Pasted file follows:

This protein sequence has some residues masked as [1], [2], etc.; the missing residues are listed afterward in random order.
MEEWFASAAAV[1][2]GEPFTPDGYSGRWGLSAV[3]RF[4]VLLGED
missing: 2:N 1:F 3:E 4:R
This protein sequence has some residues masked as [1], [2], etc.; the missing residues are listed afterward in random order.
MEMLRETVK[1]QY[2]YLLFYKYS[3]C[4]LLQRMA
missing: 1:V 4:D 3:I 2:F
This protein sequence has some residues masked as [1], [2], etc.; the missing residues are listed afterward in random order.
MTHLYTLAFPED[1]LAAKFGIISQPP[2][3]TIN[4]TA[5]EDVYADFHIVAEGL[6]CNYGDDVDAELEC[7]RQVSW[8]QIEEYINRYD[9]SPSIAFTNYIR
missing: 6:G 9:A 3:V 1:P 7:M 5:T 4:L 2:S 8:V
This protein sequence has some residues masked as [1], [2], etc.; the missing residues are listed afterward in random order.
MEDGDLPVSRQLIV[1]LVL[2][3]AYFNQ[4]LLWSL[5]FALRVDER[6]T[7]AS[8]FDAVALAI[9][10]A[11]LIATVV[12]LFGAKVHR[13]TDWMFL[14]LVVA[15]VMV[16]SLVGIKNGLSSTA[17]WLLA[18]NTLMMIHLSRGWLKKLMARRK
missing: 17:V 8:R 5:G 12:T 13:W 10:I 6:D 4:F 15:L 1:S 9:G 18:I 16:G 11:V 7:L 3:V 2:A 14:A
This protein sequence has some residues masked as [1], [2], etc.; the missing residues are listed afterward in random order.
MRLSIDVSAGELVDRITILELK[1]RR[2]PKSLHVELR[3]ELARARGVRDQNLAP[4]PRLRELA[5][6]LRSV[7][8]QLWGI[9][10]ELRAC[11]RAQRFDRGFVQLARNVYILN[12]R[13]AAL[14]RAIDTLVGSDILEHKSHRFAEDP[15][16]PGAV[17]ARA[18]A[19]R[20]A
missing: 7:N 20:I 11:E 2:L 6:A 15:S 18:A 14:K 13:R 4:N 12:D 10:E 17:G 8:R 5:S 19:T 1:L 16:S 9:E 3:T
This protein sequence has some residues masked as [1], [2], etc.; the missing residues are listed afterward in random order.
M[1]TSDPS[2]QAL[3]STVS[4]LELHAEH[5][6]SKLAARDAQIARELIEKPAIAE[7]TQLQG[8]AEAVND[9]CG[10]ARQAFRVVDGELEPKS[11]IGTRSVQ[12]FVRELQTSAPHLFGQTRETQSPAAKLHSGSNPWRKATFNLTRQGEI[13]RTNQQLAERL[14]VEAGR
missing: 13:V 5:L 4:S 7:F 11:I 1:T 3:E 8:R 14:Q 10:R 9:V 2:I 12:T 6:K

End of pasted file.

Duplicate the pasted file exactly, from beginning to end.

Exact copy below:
This protein sequence has some residues masked as [1], [2], etc.; the missing residues are listed afterward in random order.
MEEWFASAAAV[1][2]GEPFTPDGYSGRWGLSAV[3]RF[4]VLLGED
missing: 2:N 1:F 3:E 4:R
This protein sequence has some residues masked as [1], [2], etc.; the missing residues are listed afterward in random order.
MEMLRETVK[1]QY[2]YLLFYKYS[3]C[4]LLQRMA
missing: 1:V 4:D 3:I 2:F
This protein sequence has some residues masked as [1], [2], etc.; the missing residues are listed afterward in random order.
MTHLYTLAFPED[1]LAAKFGIISQPP[2][3]TIN[4]TA[5]EDVYADFHIVAEGL[6]CNYGDDVDAELEC[7]RQVSW[8]QIEEYINRYD[9]SPSIAFTNYIR
missing: 6:G 9:A 3:V 1:P 7:M 5:T 4:L 2:S 8:V
This protein sequence has some residues masked as [1], [2], etc.; the missing residues are listed afterward in random order.
MEDGDLPVSRQLIV[1]LVL[2][3]AYFNQ[4]LLWSL[5]FALRVDER[6]T[7]AS[8]FDAVALAI[9][10]A[11]LIATVV[12]LFGAKVHR[13]TDWMFL[14]LVVA[15]VMV[16]SLVGIKNGLSSTA[17]WLLA[18]NTLMMIHLSRGWLKKLMARRK
missing: 17:V 8:R 5:G 12:T 13:W 10:I 6:D 4:F 15:L 1:S 9:G 18:I 16:G 11:V 7:L 3:V 2:A 14:A
This protein sequence has some residues masked as [1], [2], etc.; the missing residues are listed afterward in random order.
MRLSIDVSAGELVDRITILELK[1]RR[2]PKSLHVELR[3]ELARARGVRDQNLAP[4]PRLRELA[5][6]LRSV[7][8]QLWGI[9][10]ELRAC[11]RAQRFDRGFVQLARNVYILN[12]R[13]AAL[14]RAIDTLVGSDILEHKSHRFAEDP[15][16]PGAV[17]ARA[18]A[19]R[20]A
missing: 7:N 20:I 11:E 2:L 6:A 15:S 18:A 14:K 13:R 4:N 12:D 10:E 17:G 8:R 5:S 19:T 1:L 16:S 9:E 3:T
This protein sequence has some residues masked as [1], [2], etc.; the missing residues are listed afterward in random order.
M[1]TSDPS[2]QAL[3]STVS[4]LELHAEH[5][6]SKLAARDAQIARELIEKPAIAE[7]TQLQG[8]AEAVND[9]CG[10]ARQAFRVVDGELEPKS[11]IGTRSVQ[12]FVRELQTSAPHLFGQTRETQSPAAKLHSGSNPWRKATFNLTRQGEI[13]RTNQQLAERL[14]VEAGR
missing: 13:V 5:L 4:S 7:F 11:I 1:T 3:E 8:R 14:Q 10:R 9:V 2:I 12:T 6:K